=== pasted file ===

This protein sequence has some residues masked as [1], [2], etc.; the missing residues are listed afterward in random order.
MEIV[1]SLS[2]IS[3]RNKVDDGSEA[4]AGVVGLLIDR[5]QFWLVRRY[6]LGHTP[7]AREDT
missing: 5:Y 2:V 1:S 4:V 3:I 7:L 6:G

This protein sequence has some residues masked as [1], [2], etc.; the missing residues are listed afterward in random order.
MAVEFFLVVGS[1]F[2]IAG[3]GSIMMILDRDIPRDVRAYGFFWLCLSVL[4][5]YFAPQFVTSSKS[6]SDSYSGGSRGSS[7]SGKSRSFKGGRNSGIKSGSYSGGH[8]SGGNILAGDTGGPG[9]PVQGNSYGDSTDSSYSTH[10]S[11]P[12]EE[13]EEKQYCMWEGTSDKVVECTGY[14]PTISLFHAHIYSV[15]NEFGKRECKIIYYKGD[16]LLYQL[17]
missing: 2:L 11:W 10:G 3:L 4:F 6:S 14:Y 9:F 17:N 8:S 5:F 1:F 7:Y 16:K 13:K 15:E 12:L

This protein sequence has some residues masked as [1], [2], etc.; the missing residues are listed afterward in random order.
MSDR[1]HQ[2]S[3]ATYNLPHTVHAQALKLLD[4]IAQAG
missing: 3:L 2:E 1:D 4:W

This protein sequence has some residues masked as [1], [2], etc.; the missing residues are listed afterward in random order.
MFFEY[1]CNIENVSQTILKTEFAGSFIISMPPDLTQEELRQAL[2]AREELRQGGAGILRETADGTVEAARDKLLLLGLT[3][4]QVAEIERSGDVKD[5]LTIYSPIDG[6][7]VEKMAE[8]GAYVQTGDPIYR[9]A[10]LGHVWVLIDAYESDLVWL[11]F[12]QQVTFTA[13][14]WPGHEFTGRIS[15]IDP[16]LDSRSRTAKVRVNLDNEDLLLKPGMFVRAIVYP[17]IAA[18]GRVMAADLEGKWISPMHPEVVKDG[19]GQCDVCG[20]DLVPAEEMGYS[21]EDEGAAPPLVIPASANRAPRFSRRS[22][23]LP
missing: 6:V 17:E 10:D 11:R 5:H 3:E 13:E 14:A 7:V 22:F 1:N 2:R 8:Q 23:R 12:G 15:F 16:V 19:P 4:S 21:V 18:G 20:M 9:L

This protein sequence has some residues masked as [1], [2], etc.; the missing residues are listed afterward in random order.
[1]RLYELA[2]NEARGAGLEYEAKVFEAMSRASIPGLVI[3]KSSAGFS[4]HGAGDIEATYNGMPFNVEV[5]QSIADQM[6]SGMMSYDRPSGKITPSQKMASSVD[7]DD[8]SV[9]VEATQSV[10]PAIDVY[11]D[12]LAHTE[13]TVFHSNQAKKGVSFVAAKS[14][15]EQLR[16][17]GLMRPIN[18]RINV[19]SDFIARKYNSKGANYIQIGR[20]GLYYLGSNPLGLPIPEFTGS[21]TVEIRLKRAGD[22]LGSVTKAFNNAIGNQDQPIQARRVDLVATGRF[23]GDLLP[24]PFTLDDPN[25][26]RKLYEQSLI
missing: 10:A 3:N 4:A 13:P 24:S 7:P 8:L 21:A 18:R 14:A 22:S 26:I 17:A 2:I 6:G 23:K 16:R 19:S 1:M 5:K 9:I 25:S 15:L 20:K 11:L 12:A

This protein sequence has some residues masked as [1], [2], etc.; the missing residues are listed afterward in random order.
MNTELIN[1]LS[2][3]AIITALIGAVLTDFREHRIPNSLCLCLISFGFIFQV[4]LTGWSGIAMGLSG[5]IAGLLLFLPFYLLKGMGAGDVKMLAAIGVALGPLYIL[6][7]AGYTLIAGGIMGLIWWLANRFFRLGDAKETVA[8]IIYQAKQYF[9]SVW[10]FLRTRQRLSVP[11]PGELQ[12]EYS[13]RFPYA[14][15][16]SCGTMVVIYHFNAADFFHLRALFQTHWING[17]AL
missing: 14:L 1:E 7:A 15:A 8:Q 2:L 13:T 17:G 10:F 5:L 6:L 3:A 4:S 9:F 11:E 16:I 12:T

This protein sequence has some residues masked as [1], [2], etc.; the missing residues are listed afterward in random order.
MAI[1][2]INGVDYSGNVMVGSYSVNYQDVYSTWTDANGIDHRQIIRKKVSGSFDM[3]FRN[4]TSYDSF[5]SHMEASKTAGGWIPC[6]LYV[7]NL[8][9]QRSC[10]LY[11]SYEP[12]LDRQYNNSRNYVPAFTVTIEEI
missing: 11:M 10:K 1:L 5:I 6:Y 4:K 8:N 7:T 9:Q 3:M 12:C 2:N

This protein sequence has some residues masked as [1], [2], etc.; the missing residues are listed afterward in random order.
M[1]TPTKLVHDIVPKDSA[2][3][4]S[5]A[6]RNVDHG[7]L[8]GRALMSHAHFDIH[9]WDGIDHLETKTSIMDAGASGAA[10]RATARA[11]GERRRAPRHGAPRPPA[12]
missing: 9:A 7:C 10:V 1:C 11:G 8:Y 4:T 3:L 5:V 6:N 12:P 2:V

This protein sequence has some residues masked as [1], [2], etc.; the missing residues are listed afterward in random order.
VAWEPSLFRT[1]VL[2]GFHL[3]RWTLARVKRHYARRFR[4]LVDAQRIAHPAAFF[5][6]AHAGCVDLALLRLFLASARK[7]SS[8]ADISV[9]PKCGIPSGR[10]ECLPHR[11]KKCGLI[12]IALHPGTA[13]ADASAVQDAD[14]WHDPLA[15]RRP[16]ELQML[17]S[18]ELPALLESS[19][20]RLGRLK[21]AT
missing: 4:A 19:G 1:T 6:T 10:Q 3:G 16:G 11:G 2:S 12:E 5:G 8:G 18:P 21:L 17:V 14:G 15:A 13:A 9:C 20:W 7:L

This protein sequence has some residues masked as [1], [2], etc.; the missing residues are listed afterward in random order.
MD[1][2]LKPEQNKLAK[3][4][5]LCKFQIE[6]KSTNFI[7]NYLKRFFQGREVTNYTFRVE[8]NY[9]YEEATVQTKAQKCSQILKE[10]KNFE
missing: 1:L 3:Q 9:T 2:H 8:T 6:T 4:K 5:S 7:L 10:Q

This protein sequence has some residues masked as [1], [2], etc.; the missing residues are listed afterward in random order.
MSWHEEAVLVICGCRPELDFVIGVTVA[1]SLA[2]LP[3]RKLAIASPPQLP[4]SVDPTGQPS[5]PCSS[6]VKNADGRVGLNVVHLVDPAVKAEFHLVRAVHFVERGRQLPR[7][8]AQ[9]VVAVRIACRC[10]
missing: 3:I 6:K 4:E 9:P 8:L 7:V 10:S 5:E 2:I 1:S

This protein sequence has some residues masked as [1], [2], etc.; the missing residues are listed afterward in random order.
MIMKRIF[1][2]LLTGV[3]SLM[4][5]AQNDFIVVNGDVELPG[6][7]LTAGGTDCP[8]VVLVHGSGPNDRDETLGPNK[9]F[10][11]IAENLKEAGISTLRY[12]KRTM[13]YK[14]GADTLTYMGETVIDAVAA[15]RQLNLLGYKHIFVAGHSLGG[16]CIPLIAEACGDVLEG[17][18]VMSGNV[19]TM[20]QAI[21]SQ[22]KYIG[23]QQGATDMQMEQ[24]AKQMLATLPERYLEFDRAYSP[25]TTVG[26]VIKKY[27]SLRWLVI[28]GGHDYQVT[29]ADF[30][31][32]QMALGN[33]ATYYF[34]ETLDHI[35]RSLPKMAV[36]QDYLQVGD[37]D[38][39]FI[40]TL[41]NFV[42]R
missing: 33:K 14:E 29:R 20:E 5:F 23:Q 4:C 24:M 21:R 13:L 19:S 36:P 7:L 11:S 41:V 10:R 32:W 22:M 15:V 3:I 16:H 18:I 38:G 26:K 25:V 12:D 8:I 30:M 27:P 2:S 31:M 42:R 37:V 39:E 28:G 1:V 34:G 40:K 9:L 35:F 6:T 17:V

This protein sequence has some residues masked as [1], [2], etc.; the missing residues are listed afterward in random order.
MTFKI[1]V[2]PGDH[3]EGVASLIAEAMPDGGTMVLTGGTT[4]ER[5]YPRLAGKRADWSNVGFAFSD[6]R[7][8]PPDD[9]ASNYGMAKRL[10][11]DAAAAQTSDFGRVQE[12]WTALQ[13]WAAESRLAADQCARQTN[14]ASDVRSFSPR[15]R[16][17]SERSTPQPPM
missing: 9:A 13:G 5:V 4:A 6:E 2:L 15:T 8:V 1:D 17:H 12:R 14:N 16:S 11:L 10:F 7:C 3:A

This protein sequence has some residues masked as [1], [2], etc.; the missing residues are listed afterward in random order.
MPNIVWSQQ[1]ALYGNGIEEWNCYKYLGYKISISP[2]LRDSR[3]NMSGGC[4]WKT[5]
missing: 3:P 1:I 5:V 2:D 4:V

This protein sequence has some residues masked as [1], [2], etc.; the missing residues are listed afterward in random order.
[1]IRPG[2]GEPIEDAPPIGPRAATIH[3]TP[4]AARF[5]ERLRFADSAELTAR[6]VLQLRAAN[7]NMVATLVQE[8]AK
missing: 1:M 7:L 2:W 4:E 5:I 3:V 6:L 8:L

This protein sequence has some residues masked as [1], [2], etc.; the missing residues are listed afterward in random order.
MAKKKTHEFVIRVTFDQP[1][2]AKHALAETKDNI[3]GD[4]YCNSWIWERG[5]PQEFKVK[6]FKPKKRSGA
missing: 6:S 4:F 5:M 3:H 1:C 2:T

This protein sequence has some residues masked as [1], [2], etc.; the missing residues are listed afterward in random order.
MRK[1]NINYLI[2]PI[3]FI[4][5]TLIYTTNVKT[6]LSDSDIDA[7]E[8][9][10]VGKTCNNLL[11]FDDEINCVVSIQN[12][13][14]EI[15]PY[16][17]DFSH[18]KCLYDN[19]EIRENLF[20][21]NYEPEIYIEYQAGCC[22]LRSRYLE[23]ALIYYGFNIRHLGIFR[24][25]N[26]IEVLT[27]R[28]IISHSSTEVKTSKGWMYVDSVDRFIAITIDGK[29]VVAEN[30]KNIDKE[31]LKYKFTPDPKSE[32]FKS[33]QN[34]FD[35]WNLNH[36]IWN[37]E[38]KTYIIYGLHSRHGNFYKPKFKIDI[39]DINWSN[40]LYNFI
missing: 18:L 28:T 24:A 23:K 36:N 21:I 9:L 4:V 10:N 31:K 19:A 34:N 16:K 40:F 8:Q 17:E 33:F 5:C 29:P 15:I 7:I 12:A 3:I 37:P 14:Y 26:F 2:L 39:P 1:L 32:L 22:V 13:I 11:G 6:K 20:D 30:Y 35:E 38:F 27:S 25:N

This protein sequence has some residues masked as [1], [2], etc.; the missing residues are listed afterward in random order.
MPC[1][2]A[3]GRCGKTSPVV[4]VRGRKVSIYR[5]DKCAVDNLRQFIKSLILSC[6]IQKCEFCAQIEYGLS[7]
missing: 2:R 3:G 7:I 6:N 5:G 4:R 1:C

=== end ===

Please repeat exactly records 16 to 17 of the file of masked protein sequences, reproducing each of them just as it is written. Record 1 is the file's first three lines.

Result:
This protein sequence has some residues masked as [1], [2], etc.; the missing residues are listed afterward in random order.
MAKKKTHEFVIRVTFDQP[1][2]AKHALAETKDNI[3]GD[4]YCNSWIWERG[5]PQEFKVK[6]FKPKKRSGA
missing: 6:S 4:F 5:M 3:H 1:C 2:T

This protein sequence has some residues masked as [1], [2], etc.; the missing residues are listed afterward in random order.
MRK[1]NINYLI[2]PI[3]FI[4][5]TLIYTTNVKT[6]LSDSDIDA[7]E[8][9][10]VGKTCNNLL[11]FDDEINCVVSIQN[12][13][14]EI[15]PY[16][17]DFSH[18]KCLYDN[19]EIRENLF[20][21]NYEPEIYIEYQAGCC[22]LRSRYLE[23]ALIYYGFNIRHLGIFR[24][25]N[26]IEVLT[27]R[28]IISHSSTEVKTSKGWMYVDSVDRFIAITIDGK[29]VVAEN[30]KNIDKE[31]LKYKFTPDPKSE[32]FKS[33]QN[34]FD[35]WNLNH[36]IWN[37]E[38]KTYIIYGLHSRHGNFYKPKFKIDI[39]DINWSN[40]LYNFI
missing: 18:L 28:T 24:A 23:K 36:N 21:I 9:L 4:V 10:N 31:K 19:A 34:N 16:K 40:F 8:Q 17:E 33:F 5:C 29:P 15:I 7:I 12:A 3:I 37:P 14:Y 26:F 2:L 39:P 1:L 32:L 22:V 13:I 11:G 6:K 20:D 30:Y 35:E 38:F 27:S 25:N